I was working with CSS Grid and came to the
grid-row properties. I paused for a moment.
They're not overly complicated. They are shorthand properties for expressing where an element should start and end on a grids defined columns and rows.
What caught me was the fact that I can name these lines. (more…)
Another swell post by Ire Aderinokun, this time on the curious
minmax() CSS function and how it works alongside the CSS Grid features that we've been experimenting with lately.
What's especially great here is the examples where Ire explains how we can avoid media queries altogether. With just a couple of lines of CSS we can now build pretty complicated layouts.
Tyler Sticka shared a slick technique for breaking out content in a CSS Grid layout, but Rachel Andrew goes the extra mile to explain why the technique works:
When you name lines, you can optionally name them as *-start and *-end and this gives you a little more grid magic. We get a named grid area of the main name used. Sounds odd? Take a look at the diagram below, it shows 4 named grid lines, main-start and main-end both for columns and rows. The area marked out by the intersection of these lines can now be referenced by the name main. If we had named the lines foo-start and foo-end then we would have a named area called foo.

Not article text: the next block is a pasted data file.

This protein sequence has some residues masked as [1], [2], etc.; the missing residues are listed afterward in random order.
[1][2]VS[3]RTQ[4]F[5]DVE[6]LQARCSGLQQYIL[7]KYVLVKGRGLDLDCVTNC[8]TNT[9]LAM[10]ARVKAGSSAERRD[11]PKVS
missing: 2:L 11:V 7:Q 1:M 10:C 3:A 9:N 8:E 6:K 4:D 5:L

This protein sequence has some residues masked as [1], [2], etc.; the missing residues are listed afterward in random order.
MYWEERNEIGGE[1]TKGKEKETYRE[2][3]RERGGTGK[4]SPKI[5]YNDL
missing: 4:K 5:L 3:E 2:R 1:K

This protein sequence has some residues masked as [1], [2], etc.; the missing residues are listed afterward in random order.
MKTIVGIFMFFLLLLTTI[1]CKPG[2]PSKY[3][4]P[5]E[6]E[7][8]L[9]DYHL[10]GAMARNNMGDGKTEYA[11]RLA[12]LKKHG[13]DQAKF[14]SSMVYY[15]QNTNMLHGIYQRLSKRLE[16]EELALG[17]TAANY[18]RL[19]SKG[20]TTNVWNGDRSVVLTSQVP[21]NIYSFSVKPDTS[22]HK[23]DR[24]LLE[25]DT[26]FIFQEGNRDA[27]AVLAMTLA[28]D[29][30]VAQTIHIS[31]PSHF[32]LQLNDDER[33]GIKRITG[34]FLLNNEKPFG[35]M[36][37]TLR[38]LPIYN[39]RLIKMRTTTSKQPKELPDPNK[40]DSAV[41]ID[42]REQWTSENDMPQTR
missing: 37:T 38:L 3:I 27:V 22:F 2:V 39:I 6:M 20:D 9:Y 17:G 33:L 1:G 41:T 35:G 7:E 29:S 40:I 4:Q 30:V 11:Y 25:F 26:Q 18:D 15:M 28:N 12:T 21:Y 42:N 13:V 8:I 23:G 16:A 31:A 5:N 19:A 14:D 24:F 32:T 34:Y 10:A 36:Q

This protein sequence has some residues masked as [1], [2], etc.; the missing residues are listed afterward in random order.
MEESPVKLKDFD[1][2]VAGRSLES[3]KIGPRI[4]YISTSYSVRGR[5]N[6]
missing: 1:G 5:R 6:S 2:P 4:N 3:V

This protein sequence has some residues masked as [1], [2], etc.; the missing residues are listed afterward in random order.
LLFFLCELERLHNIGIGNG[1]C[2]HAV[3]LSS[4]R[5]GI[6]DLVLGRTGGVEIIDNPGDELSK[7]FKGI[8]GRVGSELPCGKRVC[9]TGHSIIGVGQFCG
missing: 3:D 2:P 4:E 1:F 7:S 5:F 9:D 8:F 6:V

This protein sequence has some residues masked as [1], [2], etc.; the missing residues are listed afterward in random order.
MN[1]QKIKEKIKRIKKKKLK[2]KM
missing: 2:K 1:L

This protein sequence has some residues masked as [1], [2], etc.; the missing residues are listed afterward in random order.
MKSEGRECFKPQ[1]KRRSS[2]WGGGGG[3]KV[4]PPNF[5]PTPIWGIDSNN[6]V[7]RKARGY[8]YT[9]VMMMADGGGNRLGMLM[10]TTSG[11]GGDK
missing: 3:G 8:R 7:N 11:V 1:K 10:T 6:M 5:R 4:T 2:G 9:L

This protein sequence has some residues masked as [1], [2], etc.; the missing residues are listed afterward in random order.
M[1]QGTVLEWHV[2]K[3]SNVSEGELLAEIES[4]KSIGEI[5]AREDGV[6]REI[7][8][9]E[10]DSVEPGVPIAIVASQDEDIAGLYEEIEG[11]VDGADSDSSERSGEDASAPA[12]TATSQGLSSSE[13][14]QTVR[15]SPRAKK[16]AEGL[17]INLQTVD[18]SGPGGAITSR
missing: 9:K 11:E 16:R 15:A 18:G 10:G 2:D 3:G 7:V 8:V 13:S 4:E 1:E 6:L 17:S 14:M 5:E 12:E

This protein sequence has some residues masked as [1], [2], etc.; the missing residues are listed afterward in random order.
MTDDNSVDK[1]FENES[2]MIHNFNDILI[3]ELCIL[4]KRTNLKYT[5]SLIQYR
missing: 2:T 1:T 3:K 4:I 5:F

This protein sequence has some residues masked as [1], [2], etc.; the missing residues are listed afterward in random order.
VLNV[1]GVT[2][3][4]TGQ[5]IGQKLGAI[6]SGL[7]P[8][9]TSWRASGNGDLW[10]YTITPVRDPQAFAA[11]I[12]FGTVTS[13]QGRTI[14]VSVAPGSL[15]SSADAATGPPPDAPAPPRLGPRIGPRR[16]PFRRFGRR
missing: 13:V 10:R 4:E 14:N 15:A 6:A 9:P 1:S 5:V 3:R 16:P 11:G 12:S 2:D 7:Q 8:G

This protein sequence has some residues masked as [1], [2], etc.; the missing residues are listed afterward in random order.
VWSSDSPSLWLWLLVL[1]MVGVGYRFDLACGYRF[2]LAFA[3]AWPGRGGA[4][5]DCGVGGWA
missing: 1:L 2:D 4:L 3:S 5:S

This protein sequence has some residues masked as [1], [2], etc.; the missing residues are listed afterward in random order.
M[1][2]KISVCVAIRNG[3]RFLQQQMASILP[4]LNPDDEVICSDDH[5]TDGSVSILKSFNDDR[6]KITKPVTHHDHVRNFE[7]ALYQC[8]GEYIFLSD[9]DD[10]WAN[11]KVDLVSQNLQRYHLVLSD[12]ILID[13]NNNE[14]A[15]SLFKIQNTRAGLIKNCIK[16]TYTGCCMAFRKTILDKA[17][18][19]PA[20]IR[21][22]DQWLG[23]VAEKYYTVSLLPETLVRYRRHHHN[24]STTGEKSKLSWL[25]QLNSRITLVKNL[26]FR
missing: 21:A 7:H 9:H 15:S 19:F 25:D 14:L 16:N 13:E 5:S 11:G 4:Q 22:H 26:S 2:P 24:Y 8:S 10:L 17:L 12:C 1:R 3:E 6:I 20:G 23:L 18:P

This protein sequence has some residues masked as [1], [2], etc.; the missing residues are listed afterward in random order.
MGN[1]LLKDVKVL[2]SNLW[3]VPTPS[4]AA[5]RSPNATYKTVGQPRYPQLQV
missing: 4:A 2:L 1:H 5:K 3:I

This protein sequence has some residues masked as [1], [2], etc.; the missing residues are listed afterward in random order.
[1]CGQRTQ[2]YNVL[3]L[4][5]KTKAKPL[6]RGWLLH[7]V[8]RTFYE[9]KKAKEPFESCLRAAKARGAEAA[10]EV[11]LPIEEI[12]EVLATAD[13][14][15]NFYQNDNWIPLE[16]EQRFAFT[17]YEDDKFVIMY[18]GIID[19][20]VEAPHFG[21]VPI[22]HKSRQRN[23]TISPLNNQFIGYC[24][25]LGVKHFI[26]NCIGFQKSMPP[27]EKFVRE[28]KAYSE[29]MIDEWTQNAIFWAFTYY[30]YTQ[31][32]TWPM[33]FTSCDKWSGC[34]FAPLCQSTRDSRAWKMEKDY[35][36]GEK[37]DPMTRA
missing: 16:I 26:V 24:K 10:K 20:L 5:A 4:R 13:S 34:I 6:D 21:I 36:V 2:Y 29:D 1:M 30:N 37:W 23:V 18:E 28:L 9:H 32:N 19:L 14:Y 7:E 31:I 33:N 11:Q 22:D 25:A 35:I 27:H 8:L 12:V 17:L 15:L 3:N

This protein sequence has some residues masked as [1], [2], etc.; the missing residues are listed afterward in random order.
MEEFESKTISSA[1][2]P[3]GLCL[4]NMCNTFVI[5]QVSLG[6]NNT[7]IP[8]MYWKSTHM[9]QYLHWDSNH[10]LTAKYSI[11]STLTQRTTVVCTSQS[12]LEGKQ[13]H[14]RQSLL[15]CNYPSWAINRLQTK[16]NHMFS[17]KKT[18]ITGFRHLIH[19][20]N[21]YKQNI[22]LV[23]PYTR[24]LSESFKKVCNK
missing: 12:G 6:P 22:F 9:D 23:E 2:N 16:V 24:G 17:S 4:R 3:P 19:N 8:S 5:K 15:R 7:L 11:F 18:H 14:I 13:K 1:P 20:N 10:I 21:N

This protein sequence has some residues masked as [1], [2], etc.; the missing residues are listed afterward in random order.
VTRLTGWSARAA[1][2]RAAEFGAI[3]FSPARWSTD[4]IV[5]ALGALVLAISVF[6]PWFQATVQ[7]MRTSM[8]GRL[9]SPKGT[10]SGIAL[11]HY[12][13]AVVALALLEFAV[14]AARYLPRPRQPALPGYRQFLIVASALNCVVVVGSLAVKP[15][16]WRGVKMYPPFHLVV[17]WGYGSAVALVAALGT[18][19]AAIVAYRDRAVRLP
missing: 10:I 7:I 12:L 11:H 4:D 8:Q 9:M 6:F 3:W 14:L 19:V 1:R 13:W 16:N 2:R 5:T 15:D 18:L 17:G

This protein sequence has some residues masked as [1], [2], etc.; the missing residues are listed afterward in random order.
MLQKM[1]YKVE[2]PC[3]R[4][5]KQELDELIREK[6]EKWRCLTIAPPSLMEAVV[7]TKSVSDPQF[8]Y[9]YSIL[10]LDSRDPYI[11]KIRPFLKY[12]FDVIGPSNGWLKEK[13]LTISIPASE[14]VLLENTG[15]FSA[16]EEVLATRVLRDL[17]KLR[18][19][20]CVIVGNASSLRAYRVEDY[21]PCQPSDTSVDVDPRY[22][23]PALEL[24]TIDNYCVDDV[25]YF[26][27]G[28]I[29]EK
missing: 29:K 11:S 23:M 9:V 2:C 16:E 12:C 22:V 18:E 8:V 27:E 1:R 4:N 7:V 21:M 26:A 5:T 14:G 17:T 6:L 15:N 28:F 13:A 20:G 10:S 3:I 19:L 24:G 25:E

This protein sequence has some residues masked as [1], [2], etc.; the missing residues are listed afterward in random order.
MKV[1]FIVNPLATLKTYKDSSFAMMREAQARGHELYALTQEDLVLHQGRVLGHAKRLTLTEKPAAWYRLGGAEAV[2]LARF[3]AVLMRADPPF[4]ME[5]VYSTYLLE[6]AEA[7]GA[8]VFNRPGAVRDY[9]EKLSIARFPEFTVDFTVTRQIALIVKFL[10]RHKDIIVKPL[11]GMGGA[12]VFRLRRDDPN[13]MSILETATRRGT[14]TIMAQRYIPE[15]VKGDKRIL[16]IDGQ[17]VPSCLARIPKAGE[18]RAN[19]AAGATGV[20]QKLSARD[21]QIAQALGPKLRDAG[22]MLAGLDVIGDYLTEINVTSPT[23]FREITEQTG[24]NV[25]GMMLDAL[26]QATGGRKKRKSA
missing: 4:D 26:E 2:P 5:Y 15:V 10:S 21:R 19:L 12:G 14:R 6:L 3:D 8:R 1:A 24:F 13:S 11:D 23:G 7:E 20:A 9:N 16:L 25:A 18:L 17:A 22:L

No. Well. Mostly No.
Grid is much newer than Flexbox and has a bit less browser support. That's why it makes perfect sense if people are wondering if CSS grid is here to replace Flexbox.
To put a point on it:
- Grid can do things Flexbox can't do.
- Flexbox can do things Grid can't do.
- They can work together: a grid item can be a flexbox container. A flex item can be a grid container.
Let's take a look at what it takes to build a grid overlay with CSS. It will be responsive, easily customizable and make heavy use of CSS variables (known more accurately as "CSS custom properties"). If you aren't familiar with custom properties, I'd highly recommend reading What is the difference between CSS variables and preprocessor variables? and watching Lea Verou's enlighting talk on using them.
It feels like CSS Grid has been coming for a long time now, but it just now seems to be reaching a point where folks are talking more and more about it and that it's becoming something we should learning. I started reading a few posts and playing around with the syntax the past couple of weeks, but asked my fellow CSS-Trickster Miriam Suzanne to grok through it with me on a video hangout.